Struggling Valencia drug maker MannKind Corp. said Friday that the company's 90-year-old founder and executive chairman Alfred Mann was stepping down.
The move comes as the company has been fending off reports that it is up for sale following the loss of its key partner, pharmaceutical giant Sanofi. The French company announced in January it would stop marketing and distributing MannKind's only approved drug – Afrezza, an insulin powder that is inhaled but has been a slow seller.
Mann, a physicist and inventor who has launched 17 companies in five decades, will continue to advise the company, said Matthew Pfeffer, MannKind's chief executive. Mann declined to comment, he said.
Kent Kresa, the former CEO of Northrop Grumman Corp. and a MannKind director since 2004, was named its new chairman.
He will take over as MannKind, which does not have its own sales force or distribution network, explores how to improve sales of Afrezza and boost its financial position.
“MannKind expects to continue to sell Afrezza to the many people who have come to appreciate its unique benefits,” Pfeffer said Friday. “At the same time, we are talking to potential partners for some markets or market segments.”
He added that the company has “plenty of cash” to operate into the second half of this year and is “evaluating alternatives for ensuring cash well beyond that.”
Mann's departure follows other executive turmoil. About six weeks before the Sanofi announcement, the company's chief executive suddenly resigned after just 11 months, forcing Mann to become interim chief.
MannKind soon hired a new executive, but later withdrew that offer, saying the executive had signed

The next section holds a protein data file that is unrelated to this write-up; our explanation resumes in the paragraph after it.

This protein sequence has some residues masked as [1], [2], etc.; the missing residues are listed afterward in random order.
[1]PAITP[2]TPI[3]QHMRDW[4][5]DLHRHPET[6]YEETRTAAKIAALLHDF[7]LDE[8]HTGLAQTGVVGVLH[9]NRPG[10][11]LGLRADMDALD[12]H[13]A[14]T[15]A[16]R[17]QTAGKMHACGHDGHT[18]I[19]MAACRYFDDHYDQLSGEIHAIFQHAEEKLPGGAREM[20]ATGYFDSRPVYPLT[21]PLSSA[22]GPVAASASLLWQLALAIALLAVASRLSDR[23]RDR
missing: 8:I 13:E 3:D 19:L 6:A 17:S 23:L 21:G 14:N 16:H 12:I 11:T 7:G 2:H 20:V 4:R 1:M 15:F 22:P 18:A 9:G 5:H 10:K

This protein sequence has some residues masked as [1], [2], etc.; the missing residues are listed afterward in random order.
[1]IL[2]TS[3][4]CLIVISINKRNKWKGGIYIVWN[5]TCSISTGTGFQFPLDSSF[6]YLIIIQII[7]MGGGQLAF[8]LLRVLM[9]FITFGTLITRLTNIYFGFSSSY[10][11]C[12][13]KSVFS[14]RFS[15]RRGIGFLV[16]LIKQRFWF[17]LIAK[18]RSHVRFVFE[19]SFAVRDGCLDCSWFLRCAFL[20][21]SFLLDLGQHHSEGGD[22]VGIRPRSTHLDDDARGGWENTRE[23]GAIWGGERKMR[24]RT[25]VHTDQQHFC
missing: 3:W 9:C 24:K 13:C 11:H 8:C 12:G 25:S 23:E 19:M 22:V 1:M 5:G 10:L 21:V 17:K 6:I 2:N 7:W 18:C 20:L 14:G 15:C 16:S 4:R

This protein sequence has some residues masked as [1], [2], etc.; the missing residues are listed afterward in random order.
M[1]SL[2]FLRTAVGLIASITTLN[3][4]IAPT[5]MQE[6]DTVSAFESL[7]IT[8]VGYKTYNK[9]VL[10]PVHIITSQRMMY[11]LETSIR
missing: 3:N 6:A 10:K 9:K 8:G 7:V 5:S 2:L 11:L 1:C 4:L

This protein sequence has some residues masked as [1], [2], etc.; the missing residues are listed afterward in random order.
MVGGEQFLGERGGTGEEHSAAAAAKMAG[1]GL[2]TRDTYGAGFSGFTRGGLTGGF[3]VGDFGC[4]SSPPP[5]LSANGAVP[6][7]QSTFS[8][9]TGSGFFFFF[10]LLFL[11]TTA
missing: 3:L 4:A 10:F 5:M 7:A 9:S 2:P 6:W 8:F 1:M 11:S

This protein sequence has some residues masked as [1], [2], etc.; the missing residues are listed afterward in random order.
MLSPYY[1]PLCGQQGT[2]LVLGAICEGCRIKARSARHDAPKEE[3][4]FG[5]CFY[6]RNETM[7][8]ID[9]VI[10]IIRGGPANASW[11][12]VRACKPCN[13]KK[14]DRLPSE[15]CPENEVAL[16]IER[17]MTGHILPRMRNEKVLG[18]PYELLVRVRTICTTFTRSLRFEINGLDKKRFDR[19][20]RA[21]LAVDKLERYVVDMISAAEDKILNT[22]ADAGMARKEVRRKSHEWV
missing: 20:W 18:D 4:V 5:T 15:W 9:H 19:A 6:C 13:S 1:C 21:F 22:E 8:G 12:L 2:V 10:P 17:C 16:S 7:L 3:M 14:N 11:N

a noncompetition agreement with his former employer.
In mid-January the company said Pfeffer, then the financial officer, would replace Mann in the CEO spot.
Keith Markey, an analyst at Griffin Securities who owns MannKind stock, said he did not think Mann, who still owns a significant stake in the company, would be looking to sell.
“His feeling has always been he wanted to get a reasonable value for his companies based on their commercial success,” Markey said.
“I'm sorry to see him go,” he added. “This has been his pet project for the past 15 or 16 years.”
Afrezza, a rapid-acting insulin that is inhaled at the start of each meal, has been difficult to sell.
Because of its safety risks, it cannot be prescribed to patients with asthma and other serious lung ailments, according to requirements set by the Food and Drug Administration. The agency also requires doctors to test patients' lung function before writing a prescription — and every six months during treatment.
Over the years, Mann's companies have created many medical advances.
In 2001, Mann sold his company MiniMed Inc., which developed an insulin pump, to Medtronic Inc. for more than $3 billion.
“Al is a true visionary,” Kresa said in a statement.
In June 2014, not long after the FDA approved Afrezza, MannKind shares traded above $10. The stock closed up 7% at 98 cents Friday.
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